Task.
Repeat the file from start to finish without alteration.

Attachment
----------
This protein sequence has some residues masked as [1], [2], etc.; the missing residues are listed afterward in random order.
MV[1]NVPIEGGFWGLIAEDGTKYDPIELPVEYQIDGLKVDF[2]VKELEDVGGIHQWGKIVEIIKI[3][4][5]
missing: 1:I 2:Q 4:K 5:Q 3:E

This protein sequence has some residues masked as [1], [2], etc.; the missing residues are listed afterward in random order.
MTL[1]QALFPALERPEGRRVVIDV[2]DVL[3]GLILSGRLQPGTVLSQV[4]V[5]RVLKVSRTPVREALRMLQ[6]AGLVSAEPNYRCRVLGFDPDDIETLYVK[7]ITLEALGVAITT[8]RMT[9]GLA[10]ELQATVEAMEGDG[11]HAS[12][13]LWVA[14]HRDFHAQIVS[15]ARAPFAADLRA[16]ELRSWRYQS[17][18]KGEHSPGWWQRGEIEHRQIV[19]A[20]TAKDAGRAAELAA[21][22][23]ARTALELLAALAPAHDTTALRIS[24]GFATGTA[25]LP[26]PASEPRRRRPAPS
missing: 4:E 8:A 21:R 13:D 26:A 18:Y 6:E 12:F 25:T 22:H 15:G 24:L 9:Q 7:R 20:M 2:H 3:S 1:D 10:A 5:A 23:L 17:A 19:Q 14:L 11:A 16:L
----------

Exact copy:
This protein sequence has some residues masked as [1], [2], etc.; the missing residues are listed afterward in random order.
MV[1]NVPIEGGFWGLIAEDGTKYDPIELPVEYQIDGLKVDF[2]VKELEDVGGIHQWGKIVEIIKI[3][4][5]
missing: 1:I 2:Q 4:K 5:Q 3:E

This protein sequence has some residues masked as [1], [2], etc.; the missing residues are listed afterward in random order.
MTL[1]QALFPALERPEGRRVVIDV[2]DVL[3]GLILSGRLQPGTVLSQV[4]V[5]RVLKVSRTPVREALRMLQ[6]AGLVSAEPNYRCRVLGFDPDDIETLYVK[7]ITLEALGVAITT[8]RMT[9]GLA[10]ELQATVEAMEGDG[11]HAS[12][13]LWVA[14]HRDFHAQIVS[15]ARAPFAADLRA[16]ELRSWRYQS[17][18]KGEHSPGWWQRGEIEHRQIV[19]A[20]TAKDAGRAAELAA[21][22][23]ARTALELLAALAPAHDTTALRIS[24]GFATGTA[25]LP[26]PASEPRRRRPAPS
missing: 4:E 8:A 21:R 13:D 26:A 18:Y 6:E 12:F 25:T 22:H 15:G 24:L 9:Q 7:R 20:M 2:H 3:S 1:D 10:A 5:A 23:L 17:A 19:Q 14:L 11:A 16:L